My son served in the Army in Somalia, and was diagnosed last week with CML. He is 38, the youngest person his oncologist has ever seen with CML. My MD friend who spent eight years as a blood chemistry researcher at the Medical University of SC recalls reading an article about the correlation between African viruses and CML (and she is trying to find that article or others in medical journals). The VA says my son's CML is not related to a "combat zone illness," but of course, they also denied that Agent Orange caused cancer. I'm wondering if anyone out there who has CML spent any time either in the military or for private industry or in the missionary field in Africa? Thanks, Y'all!
Anyone with CML ever been to Somalia or any part of Africa?
Posted 10 September 2012 - 12:55 PM
Your sons oncologist needs to get out more.
If you search this site you will find a guy trying to link military service to CML, he was pretty vocal a while ago, year maybe.
It just doesn't add up when you count the kids and the people never in the military. Not many people have CML, and statistically speaking, not many people have been in the military. So that's even less not many people that have both. And then figure out how many less people have both been to Africa in any capacity at all and have CML. Math can be fun!
Good luck to your son.
Posted 10 September 2012 - 01:06 PM
Thanks for your reply. The oncologist said she also had read something about CML and military service in Somalia, and she is also researching the material more thoroughly. I was (and still am) interseted in hearing from those who may have an Africa and CML connection. And when I spoke with my MD friend re Drew's CML, the first thing she said was, "Was he in Somalia?" She knew he had served in the military, but not exactly where. Somalia, Panama, Haiti; he "vacationed" in all the hotspots of that time.
Thanks again for your reply.
Posted 10 September 2012 - 01:19 PM
Sorry to hear for your son
I'm 22, diagnosed 1 year ago, was in Uganda this summer and in Madagascar 2 years ago. 38 y-o is not unusual for this leukemia.
CML usually happens by bad luck and is not apparently correlated to any virus, nor to Africa to my knowledge
I personnally think it just happened like this, like for most of us
But i'm sure he is gonna be ok it is very treatable these days
Posted 10 September 2012 - 03:01 PM
Thanks for your good wishes. I realize no link has yet been shown between CML and African viruses, but there are links to other types of illnesses caused by viruses from Africa and other "third world countries."
Perhaps there is no correlation, but my belief is that just because it hasn't been proven yet doesn't mean it doesn't exist. It took many years to prove the correlation between Agent Orange and cancer, and it was only because the public applied pressure that research was conducted and finally accepted as conclusive. I'm not much of a believer in luck, good or bad. Things happen for a reason, and perhaps the reason my son has developed CML is so I (and perhaps others) will pursue answers that don't involve luck of the draw. Maybe I'll get nowhere with my questions, but I'll never know until I try. And I'd rather be doing something constructive than just accepting "luck" as an answer. After all, how many years did it take to finally get the tobacco industry to admit publicly that smoking is a major cause of lung cancer? That admission would never have been made if not for the American public pressuring our government and the medical system for answers.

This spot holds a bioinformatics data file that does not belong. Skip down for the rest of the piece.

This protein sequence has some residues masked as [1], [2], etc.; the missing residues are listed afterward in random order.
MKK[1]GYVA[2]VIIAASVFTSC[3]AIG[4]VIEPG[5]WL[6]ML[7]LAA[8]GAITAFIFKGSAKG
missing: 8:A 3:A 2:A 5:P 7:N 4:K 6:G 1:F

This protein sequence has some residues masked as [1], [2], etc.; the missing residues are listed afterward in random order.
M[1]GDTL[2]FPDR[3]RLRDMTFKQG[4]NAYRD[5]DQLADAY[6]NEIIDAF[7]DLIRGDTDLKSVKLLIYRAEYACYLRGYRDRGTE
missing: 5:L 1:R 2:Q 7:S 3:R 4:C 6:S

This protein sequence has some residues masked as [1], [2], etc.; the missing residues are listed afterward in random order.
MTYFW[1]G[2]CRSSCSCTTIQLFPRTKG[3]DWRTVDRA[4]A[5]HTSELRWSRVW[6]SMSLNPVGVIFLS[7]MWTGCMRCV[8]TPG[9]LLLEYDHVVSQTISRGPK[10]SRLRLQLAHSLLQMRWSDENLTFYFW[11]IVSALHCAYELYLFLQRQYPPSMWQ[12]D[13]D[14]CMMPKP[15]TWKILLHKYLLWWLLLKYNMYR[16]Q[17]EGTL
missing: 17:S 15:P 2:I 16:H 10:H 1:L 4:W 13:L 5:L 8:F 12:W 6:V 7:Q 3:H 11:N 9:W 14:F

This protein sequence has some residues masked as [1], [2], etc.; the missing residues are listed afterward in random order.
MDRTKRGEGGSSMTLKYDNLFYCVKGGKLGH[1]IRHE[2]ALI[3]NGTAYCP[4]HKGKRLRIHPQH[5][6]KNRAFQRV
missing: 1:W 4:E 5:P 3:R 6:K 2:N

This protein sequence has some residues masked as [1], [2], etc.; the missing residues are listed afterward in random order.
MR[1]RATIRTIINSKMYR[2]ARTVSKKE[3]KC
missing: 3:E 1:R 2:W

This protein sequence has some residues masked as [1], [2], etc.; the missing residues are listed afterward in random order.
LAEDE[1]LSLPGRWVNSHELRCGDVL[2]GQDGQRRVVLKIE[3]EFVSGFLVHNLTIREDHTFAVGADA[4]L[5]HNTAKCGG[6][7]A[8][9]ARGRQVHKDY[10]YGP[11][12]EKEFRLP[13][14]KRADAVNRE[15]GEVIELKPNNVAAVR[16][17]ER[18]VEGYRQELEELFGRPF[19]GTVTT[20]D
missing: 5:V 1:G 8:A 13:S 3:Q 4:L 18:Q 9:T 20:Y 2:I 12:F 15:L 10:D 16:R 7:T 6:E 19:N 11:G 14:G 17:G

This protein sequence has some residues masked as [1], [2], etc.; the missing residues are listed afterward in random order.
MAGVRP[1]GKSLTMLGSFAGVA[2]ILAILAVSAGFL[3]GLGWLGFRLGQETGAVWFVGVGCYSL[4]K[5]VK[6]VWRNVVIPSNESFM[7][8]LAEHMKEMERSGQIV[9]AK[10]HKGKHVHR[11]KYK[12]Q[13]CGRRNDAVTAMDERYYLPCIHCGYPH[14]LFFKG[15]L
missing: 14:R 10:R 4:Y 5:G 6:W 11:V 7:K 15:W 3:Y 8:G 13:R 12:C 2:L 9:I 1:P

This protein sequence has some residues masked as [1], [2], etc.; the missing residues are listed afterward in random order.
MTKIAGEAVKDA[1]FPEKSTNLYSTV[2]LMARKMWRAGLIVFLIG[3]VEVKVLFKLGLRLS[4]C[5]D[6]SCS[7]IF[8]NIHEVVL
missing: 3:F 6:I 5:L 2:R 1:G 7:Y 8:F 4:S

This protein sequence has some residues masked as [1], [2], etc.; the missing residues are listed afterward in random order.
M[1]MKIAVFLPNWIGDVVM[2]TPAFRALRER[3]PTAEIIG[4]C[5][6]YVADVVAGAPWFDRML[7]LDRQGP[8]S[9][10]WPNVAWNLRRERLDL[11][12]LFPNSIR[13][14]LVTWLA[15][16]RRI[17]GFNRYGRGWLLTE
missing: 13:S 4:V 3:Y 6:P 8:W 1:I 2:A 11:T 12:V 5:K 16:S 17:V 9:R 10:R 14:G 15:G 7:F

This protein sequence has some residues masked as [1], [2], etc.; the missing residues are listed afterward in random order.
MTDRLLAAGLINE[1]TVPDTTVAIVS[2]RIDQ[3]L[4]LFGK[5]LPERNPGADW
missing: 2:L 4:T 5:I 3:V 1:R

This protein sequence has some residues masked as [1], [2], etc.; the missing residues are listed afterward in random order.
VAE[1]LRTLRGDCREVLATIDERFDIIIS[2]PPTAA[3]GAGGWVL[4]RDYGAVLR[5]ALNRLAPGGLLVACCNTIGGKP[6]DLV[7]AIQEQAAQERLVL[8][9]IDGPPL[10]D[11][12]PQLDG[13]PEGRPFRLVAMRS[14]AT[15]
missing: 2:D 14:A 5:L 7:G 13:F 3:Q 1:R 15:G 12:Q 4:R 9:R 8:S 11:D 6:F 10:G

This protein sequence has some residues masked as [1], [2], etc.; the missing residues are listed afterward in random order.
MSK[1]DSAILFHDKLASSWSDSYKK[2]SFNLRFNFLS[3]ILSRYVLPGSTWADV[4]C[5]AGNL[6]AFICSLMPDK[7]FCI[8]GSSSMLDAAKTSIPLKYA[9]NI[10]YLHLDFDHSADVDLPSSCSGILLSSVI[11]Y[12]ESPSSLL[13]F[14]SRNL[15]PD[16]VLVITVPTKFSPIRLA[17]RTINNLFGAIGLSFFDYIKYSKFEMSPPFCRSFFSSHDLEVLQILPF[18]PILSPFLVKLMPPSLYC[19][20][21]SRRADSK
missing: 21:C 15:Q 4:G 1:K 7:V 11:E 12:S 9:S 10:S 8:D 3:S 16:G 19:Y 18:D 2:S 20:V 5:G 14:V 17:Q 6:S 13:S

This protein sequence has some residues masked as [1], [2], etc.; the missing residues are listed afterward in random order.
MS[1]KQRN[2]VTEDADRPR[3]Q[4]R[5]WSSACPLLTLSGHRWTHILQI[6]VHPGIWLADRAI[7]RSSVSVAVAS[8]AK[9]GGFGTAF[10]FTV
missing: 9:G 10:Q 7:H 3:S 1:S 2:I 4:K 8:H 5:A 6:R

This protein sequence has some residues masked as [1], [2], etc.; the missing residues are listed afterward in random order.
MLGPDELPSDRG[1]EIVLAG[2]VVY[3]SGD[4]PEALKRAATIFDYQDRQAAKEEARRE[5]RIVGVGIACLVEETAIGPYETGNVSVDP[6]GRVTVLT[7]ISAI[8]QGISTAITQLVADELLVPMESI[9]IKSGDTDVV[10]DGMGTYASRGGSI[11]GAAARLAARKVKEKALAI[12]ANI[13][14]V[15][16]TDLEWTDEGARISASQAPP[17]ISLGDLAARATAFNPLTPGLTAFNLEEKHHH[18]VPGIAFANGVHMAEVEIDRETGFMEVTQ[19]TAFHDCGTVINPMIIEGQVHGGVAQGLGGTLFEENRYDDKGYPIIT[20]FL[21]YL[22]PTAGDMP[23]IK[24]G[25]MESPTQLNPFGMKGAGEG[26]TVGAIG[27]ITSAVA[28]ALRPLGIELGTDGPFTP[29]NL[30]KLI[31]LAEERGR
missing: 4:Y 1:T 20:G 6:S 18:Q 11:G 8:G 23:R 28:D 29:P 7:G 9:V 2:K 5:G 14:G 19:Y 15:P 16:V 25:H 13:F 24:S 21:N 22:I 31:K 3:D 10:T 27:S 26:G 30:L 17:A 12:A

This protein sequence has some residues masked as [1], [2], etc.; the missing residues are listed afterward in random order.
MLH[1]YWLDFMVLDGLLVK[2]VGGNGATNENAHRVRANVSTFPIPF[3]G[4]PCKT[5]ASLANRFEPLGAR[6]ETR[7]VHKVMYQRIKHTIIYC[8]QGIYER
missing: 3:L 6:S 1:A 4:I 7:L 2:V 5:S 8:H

You can probably tell that my own physicians just "love" me--I never simply accept everything they say as the Gospel.
Posted 10 September 2012 - 03:30 PM
CML is a genetic misfire, in my opinion looking for a single smoking gun is not likely the answer. I believe there are multiple things that can cause CML, sometimes it just happens by chance. The body's cells divide continuously throughout life and millions of mistakes are made in the process. The body has mechanisms to catch these errors and dispose of them, but all it takes is one to slip by. So why does one slip by? Was it becuase we ate too many cheese burgers? Maybe but probably not. I happen to be a believer in the viral theory. From what I have read it seems it is very possible for a virus to be a contributing factor, but the question becomes why doesn't it happen to everyone exposed to the virus? There are multiple layers at work when a chromosome mutation gets through and I don't know if we will ever be able to say with certainty it was "this particular sequence of events that led to your cancer". Another thing to consider and I am not saying this because I think you should stop looking into it, I get why you are looking into it - as a parent, I get it. But even if you did figure out the cause it would not change the outcome. Could it potentially help someone else not get it? Maybe but I doubt it, because like I said, I am sure there were plenty of other people where your son was and I'm guessing almost all of them did not get CML. I believe it was a random event, just a lousy crap shoot. The good thing is that unlike some really nasty cancers and viral diseases, CML is well understood with very good treatment options that should result in your son being able to live his normal life span with a fairly normal life (whatever that is). By the way I was 37 when diagnosed 2 and a half years ago. Despite the doctor's limited exposure to younger patients, sadly what we see is that CML is not a "old man" disease. It is definitely a middle age disease and at times strikes in younger folks too.
Keep up the good fight, its great that you are involved for your son, that support will be very helpful to him.
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